2 December 2011
To: IANAS Fellowship Panel
Re: Application of Carmen Lucía Yurrita Obiols
I am pleased to offer my strong support for Carmen Lucía Yurrita Obiols’ application to the IANAS Fellowship program. She is an impressive new researcher with much promise for furthering our understanding of pollination and pollinating bees in tropical environments. In my position as a bee researcher at the USDA ARS Pollinating Insects Research Unit and adjunct professor in the Biology Department of Utah State University, it will be a pleasure to mentor her in her research and in turn to gain her insights on stingless bees.
I first met Carmen at the American Museum of Natural History’s Bee Course in southern Arizona and more recently worked with her during a visit to Guatemala in 2009. I was invited there as a plenary session speaker at the VI Congreso Mesoamericano sobre Abejas Nativas which Carmen helped to organize. While on the visit I also assisted with pollination studies by identifying bees in the bee collection she helped to create. I was very impressed with the collection. Despite the fact that this is a young collection it is the best collection of Guatemalan bees to be found anywhere in the world. I was also impressed with the well organized congress and the quality of the Memorias that Carmen edited. In 2010 Carmen was able to visit here and work in my lab for a brief time.
Carmen is now doing outstanding research on the stingless bees of Central America and Mexico, revising the diverse genus Melipona that includes 20 or more species, some of them new to science. Melipona is of considerable importance because it has a long history of use by Mayans and other indigenous peoples for honey production and has potential for managed pollination of crops. A revision of Melipona is much needed, especially in light of the importance of this group as pollinators and their value to indigenous groups as a sustainable source of food and a marketable commodity. Carmen’s research will have large benefits for pollination across Mexico and Central America and for the generation of local revenue through honey production.
The IANAS fellowship will provide a valuable opportunity to continue our collaboration on stingless bee research. During her earlier visit Carmen was able to study most of the species, develop a set of diagnostic characters, and acquire the necessary literature. But there are essential components of her work that she was not able to do. Specific tasks to complete that will be difficult to complete without the fellowship include: 1) taking high resolution images of diagnostic characters so that she can develop user-friendly identification keys, 2) study of types of Melipona species essential to ensure a sound taxonomic treatment of the genus, 3) study of additional specimens to determine distributional patterns for all species, 4) utilize our specimen level relational database to compile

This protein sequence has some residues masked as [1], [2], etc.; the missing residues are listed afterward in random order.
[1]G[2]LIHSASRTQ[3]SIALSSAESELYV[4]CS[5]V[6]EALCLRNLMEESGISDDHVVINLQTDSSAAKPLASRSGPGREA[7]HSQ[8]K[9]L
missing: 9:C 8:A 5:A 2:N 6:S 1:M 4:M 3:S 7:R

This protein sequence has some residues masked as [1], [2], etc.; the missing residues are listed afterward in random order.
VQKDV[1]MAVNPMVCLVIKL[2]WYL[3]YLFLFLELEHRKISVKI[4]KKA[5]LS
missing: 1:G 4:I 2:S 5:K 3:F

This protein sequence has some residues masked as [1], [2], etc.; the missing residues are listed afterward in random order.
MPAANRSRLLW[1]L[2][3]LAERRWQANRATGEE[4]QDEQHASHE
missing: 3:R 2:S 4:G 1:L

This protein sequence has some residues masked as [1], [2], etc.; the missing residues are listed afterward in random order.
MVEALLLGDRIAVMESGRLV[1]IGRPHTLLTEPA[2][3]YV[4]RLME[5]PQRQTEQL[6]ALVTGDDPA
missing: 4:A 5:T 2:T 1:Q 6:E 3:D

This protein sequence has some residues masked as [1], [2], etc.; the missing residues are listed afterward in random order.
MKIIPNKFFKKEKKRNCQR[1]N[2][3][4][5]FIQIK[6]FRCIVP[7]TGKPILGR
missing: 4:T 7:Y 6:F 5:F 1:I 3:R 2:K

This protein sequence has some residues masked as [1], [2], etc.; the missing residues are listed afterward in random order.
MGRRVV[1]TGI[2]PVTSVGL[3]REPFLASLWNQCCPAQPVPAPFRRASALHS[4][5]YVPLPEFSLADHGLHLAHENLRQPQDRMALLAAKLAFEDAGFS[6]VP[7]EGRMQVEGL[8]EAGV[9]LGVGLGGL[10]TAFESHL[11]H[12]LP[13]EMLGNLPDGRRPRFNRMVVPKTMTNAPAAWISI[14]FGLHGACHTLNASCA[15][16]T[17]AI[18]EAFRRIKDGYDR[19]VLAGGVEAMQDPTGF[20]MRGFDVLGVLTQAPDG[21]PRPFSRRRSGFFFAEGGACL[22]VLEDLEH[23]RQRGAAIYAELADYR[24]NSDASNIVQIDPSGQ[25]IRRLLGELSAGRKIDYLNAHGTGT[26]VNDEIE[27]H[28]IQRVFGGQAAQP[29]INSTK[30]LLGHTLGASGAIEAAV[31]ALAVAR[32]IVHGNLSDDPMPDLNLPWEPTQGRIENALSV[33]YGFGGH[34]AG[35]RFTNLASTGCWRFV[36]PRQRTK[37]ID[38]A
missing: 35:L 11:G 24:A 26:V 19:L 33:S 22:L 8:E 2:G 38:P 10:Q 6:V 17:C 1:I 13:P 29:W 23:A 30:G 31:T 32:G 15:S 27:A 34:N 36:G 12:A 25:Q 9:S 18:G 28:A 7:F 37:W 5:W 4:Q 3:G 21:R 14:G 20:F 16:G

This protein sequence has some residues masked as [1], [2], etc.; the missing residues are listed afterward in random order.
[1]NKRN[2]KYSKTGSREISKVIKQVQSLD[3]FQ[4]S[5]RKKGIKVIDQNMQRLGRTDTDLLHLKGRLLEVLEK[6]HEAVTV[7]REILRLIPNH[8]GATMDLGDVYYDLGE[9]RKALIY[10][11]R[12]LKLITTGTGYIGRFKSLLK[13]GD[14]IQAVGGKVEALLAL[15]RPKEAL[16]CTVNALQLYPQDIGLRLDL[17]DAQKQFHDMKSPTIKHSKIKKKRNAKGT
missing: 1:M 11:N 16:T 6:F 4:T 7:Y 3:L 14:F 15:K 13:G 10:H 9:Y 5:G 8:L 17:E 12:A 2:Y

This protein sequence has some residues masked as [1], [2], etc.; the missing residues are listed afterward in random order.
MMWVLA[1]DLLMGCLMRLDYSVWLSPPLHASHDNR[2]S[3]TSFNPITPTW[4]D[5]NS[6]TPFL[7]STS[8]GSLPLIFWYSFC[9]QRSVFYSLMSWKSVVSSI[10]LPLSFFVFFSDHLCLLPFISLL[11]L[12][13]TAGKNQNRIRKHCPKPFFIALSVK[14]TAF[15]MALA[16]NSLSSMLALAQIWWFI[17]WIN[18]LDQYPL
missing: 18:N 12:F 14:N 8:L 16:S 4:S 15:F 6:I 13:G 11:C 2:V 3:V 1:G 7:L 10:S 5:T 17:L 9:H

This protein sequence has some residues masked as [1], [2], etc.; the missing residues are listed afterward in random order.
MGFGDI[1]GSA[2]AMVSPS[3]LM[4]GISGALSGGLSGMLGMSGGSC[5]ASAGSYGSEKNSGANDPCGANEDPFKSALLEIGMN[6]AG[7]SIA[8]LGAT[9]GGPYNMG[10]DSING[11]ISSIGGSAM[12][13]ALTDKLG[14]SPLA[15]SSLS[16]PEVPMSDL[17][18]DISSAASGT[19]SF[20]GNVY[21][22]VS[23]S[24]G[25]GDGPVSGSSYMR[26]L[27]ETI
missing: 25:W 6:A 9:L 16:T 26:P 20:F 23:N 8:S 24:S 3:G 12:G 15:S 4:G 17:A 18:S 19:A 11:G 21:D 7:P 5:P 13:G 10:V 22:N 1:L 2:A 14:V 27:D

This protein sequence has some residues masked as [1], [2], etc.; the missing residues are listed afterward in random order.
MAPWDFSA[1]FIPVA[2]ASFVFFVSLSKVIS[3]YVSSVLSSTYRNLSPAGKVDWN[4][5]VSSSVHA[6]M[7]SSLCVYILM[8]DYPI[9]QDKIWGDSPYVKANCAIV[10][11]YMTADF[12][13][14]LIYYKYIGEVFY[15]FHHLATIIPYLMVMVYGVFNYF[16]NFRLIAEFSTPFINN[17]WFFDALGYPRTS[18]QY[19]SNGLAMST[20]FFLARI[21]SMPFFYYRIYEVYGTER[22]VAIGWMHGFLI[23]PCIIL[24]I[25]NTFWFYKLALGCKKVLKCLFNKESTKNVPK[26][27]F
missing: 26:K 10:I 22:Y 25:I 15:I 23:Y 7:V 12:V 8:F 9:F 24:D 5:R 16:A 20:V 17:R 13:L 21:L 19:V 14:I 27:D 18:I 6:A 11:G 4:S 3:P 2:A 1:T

existing bee records, 5) using the resulting data set, analyze environmental determinants of species distributions using ArcGIS, and 6) produce accurate digital maps of species distributions. Of particular importance will be the opportunity for her to study types and material from collections in the USA and Europe that Carmen would not have access to in Guatemala.
I am in a position to provide valuable mentoring for Carmen Yurrita. In addition to extensive experience with the taxonomy and systematics of bees, I have considerable experience with the bees of Mesoamerica, having co-authored book chapters on the bees of Mexico, the bees of Costa Rica, and most recently the bees of the Neotropics. Among numerous taxonomic publications on bees of the Neotropics are two revisionary studies on stingless bees published this year. It would be a great pleasure to have the opportunity to pass on my experience to Carmen in her research pursuits.
Our USDA-ARS Pollinating Insects Research Unit is uniquely qualified to support Carmen’s research. We house the U.S. National Pollinating Insects Collectionwith over one million specimens including strong holdings in Central American bees. Our 32 drawers of stingless bees, mostly from Mesoamerica, make it one of the largest collections of bees of this group in North America. Carmen will have full access to all our resources including stereo microscopes with fiber optics illumination, a Keyance integrated imaging system for publication quality digital images, a database management system for specimen records, ArcGIS software for mapping and analyzing spatial patterns, and our extensive library of over 12,000 reprints on bees. Technical training for the imaging system and computer software including ArcGIS will be provided. We will also facilitate loans of Mexican and Central American types and other material from the numerous other institutions with holdings of Mesoamerican bees. And we will provide assistance in finding housing and other logistics during the fellowship.
Our USDA ARS laboratory is pleased to support the professional development of Carmen Lucía Yurrita Obiols. We anticipate that she will have increasing impact on pollination and bee systematics in Guatemala and across the Central American region. I have no doubt that her work will bring benefit to the people of Guatemala.
Research Entomologist, USDA ARS
Adjunct Professor, Utah State University